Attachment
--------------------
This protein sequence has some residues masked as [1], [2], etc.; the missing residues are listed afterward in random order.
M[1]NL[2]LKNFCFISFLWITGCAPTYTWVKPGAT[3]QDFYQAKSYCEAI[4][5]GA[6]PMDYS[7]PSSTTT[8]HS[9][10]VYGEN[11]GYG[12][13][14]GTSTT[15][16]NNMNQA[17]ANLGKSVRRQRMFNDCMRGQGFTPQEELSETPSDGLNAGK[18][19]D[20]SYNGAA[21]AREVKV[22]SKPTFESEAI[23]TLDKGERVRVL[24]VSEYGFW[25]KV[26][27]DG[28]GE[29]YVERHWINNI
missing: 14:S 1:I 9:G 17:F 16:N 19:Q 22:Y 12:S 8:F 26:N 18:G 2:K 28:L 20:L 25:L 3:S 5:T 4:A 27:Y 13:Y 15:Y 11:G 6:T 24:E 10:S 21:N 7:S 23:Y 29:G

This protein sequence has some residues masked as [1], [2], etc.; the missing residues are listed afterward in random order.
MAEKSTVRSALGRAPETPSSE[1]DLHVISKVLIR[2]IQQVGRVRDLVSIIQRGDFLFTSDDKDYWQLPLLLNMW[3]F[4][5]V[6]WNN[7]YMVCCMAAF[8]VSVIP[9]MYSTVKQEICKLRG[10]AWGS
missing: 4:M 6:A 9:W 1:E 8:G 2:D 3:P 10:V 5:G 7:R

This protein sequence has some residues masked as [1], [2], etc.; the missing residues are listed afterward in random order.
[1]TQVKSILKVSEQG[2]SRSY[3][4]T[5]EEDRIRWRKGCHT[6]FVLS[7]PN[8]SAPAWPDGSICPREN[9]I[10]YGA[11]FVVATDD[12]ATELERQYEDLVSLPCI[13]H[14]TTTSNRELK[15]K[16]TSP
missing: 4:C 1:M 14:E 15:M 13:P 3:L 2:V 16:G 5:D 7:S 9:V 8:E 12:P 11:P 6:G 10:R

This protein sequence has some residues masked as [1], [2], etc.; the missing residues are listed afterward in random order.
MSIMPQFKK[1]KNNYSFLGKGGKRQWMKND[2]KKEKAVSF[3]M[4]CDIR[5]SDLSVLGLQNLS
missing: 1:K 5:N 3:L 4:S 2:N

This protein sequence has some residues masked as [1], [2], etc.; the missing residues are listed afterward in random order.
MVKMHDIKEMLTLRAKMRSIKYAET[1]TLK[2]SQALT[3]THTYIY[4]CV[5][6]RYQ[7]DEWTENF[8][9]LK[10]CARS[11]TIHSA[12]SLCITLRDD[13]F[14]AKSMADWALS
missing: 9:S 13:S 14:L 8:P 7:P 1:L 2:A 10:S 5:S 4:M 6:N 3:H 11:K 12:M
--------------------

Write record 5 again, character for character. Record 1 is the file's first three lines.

This protein sequence has some residues masked as [1], [2], etc.; the missing residues are listed afterward in random order.
MVKMHDIKEMLTLRAKMRSIKYAET[1]TLK[2]SQALT[3]THTYIY[4]CV[5][6]RYQ[7]DEWTENF[8][9]LK[10]CARS[11]TIHSA[12]SLCITLRDD[13]F[14]AKSMADWALS
missing: 9:S 13:S 14:L 8:P 7:P 1:L 2:A 10:S 5:S 4:M 6:N 3:H 11:K 12:M